I was chatting with the best parasitologist in the world yesterday and she asked me something that was uncannily topical. Uncanny because it was only on Friday last week that I had sent music biz bro a text about the subject. Topical because it was a topic.
Darwin asked me what I thought about the theory that, when a chap eats a lot of curry, the sweat can start to smell of it. Of course Darwin herself smells of chocolate cake and science labs, but I thought it was an interesting question, one that I've puzzled about for some time.
In the life formerly known as a married one I would have probably eaten rice and curry once or twice a week. On really good weeks I just might have hit the number three and a holiday to Sri Lanka would throw the figure on the how many curries a week has RD eatenometer off the scale.
Then, during the segment of my life during which I lived on my own for a year or so, saw me eating less home cooked rice and curry but far more from the Bengal Brasserie, the absofuckingtastic Indian at the end of the road. I guess the frequency must have gone to about twice a week.
Now, back at the 'rents, the curryometer has gone to new extreme levels, the sort of high numbers that are usually associated with Sri Lankan public holidays, calories absorbed in an average Christmas holiday or the number of people that read Indi.ca.
I'm certainly not complaining. The food is great, plentiful, delicious and welcome. It comes at me from all angles and only occasionally leaves me yearning for the blandness of some chips or a sausage or two. Anything not eaten, in true Sri Lankan parent style, is tupperwared and put in the fridge, to reappear the next day/week/month or year in a different form.
But there is a downside, the smell. After several days of eating R+C I start to feel as if it's somehow sweating its way out of me. The topical relevance to my discussion with Darwin is that I received a text, or SMS in Singlish, from music biz bro last Friday. He was at my parents' place, I was at work. He was trying to persuade me to go back there by describing the mouthwateringness of the mutton curry my Dad had made and that they were tucking into.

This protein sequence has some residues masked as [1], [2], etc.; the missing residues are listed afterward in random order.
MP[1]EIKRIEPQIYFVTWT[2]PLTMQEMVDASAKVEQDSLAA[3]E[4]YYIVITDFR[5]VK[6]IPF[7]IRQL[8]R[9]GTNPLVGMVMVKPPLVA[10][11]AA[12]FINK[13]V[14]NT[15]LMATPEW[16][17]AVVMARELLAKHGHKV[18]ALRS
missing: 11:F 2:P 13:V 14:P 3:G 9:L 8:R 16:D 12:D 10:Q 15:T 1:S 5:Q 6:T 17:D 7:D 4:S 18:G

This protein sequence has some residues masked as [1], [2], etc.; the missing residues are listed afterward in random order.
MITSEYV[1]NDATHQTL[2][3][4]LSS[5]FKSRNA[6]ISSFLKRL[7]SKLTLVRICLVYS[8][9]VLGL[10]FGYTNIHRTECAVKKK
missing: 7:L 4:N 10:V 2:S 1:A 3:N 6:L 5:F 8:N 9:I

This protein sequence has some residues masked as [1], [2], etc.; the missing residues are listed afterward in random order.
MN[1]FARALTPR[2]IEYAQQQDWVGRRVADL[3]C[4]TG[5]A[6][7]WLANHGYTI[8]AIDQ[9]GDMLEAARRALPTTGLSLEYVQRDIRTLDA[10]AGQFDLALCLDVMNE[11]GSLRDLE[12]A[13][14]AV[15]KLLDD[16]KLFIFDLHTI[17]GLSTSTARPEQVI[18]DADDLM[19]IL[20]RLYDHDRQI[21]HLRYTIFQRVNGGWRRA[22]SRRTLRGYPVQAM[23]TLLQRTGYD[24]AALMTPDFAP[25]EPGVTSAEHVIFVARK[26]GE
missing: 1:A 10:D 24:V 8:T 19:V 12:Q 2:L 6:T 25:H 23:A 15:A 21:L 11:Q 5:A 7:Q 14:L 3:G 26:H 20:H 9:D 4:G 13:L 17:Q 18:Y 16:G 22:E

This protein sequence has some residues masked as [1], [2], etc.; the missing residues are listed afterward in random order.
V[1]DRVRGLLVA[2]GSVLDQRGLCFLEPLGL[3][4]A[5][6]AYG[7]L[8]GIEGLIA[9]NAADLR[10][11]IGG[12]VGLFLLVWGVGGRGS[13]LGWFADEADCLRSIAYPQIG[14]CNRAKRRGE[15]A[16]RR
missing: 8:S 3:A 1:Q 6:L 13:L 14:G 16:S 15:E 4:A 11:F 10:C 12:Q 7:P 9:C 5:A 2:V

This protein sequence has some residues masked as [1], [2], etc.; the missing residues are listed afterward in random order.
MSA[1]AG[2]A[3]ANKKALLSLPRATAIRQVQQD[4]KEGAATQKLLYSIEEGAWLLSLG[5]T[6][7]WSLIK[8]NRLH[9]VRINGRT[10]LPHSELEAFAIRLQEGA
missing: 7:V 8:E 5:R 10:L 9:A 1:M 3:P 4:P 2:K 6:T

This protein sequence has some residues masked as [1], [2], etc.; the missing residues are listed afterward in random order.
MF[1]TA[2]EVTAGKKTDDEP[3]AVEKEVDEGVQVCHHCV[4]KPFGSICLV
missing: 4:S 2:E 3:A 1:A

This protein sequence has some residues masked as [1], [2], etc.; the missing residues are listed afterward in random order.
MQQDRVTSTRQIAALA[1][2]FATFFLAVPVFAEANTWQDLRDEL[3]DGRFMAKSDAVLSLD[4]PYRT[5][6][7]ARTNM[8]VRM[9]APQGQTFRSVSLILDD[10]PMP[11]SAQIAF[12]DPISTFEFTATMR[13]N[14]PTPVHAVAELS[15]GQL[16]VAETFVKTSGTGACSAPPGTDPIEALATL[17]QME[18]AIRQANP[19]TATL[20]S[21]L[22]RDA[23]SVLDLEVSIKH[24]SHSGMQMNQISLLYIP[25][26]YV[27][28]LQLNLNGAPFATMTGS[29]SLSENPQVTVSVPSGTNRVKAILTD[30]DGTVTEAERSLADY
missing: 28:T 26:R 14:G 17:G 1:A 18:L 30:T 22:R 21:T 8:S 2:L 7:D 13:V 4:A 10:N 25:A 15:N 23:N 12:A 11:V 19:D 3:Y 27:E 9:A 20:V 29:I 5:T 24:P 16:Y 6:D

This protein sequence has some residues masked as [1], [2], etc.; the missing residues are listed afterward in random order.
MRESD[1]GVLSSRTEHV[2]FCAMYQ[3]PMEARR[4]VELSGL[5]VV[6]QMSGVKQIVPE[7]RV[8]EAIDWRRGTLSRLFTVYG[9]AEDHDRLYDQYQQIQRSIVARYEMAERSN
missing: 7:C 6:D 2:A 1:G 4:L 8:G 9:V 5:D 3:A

I, being the captain of industry I am, responded to him by saying, and I quote
"Son I've got curry oozing out of my bloody pores at the moment!"
Which I felt was true.
The parasitologist and I had quite a lengthy discussion on the matter. She feels that sweat is fundamentally odourless and sent me a few links that would seem to agree with her. Her opinion is that the smell comes more from external factors. So, you walk into an Indian restaurant and can often find your clothes and being end up smelling of the food and spices that get mixed with your general bodily juices.
Or you cook a nice rice and curry meal and the wafting spices, the curry leaves and garlic will blend in with your natural smells to create the odour that is you and I.
Me? I partly agree with Darwin, but also think that the curry smells do come out through the sweat. My belief is that when a chap eats a lot of spicy food some of those spices and flavourings start to ooze out through the pores and mix with the sweat. I don't know the science, you'll have to ask Jennifer Aniston about that, but I'm sure the sweat actually starts to have an odour itself.
There are however, levels of complexity to be added to the simple starting theory. First is the suspicion I have, based on a sample size of roughly zero but also with a lifetime of experience, that odours come through the sweat on men more so than on women. Even I, with my sheltered and naive background, have met a few rough old soap dodging birds in my time. But none of them have ever smelt as bad as a soap dodging bloke.
I reckon it may be the case that mens' sweat is different to womens'. You lot, with the breasts and femininity usually smell of sugar, spice and all things nice, except the spice. Us men invariably reek of engines, soil and curry. That applies even in the case of a good metrosexual like, er me. Maybe it's to do with testosterone, testicles or test matches, I know not.
Also this whole theory about sweat, curry, men and women goes flying out of the window quicker than you can say "flying out of the window" when I go to Sri Lanka. Granted, the smell inside a Sri Lankan bus is unlikely to be used as the inspiration behind the next Jean Paul Gaultier eau de toilette, but the fact is that people in England smell far worse after intensive curry eating than they do in the Motherland.
Maybe it's to do with climate, perhaps it's because we all eat so much rice and curry there that we become immune to the smell in others. I don't know, but ti definitely throws a spanner into my otherwise well researched findings.
So what do you think? The comment box is waiting for your input. Is Darwin right? Am I right or are we both right?
Oh yes, I lied about the blood bit, I've got nothing to say about the stuff, but it is my birthday today.